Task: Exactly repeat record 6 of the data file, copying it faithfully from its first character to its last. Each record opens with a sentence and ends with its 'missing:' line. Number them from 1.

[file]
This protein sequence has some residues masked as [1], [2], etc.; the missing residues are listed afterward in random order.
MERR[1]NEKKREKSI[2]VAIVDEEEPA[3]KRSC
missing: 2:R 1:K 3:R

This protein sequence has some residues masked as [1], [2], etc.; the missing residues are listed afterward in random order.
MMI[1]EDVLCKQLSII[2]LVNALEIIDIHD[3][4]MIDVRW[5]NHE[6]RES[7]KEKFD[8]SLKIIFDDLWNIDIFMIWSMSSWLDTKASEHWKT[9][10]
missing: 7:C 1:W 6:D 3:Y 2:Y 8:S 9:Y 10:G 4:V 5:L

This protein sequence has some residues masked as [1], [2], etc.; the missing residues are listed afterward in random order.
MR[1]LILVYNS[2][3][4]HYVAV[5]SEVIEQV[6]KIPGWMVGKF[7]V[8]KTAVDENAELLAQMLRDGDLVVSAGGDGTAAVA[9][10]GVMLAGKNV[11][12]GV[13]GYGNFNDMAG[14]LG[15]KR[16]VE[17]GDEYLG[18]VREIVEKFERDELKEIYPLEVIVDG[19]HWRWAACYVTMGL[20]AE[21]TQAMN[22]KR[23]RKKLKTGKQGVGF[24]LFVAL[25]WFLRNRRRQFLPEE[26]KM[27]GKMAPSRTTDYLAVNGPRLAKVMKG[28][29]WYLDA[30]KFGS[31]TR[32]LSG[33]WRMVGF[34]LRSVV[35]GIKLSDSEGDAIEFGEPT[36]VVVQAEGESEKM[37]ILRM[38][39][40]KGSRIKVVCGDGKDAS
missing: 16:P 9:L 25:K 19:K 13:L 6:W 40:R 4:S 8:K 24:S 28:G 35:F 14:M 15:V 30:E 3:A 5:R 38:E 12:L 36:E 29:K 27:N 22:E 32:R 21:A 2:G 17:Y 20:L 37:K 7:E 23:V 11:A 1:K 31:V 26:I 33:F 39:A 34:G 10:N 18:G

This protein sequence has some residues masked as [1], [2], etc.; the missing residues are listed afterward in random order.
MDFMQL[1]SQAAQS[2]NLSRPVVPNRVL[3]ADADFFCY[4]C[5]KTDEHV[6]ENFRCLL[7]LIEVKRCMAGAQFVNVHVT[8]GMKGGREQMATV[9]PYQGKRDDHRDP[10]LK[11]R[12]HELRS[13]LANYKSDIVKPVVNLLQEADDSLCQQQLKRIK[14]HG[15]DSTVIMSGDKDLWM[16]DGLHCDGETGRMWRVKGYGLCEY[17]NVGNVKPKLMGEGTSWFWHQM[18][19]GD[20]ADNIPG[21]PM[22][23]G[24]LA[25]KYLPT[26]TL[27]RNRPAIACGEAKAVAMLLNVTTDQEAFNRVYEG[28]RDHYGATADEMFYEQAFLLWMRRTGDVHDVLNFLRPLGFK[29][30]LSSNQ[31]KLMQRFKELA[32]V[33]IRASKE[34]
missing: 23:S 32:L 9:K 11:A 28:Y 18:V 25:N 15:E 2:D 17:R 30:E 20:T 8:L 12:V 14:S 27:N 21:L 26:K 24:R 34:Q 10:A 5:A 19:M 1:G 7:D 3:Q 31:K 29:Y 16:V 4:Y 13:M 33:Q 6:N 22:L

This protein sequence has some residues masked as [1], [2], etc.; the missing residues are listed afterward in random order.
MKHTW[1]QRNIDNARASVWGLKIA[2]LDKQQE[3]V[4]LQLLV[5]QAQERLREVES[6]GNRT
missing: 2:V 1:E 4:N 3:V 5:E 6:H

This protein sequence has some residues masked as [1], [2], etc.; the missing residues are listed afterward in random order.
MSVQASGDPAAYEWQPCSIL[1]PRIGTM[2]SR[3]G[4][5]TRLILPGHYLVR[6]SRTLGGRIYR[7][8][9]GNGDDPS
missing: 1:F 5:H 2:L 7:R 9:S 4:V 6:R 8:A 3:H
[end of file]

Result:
This protein sequence has some residues masked as [1], [2], etc.; the missing residues are listed afterward in random order.
MSVQASGDPAAYEWQPCSIL[1]PRIGTM[2]SR[3]G[4][5]TRLILPGHYLVR[6]SRTLGGRIYR[7][8][9]GNGDDPS
missing: 1:F 5:H 2:L 7:R 9:S 4:V 6:R 8:A 3:H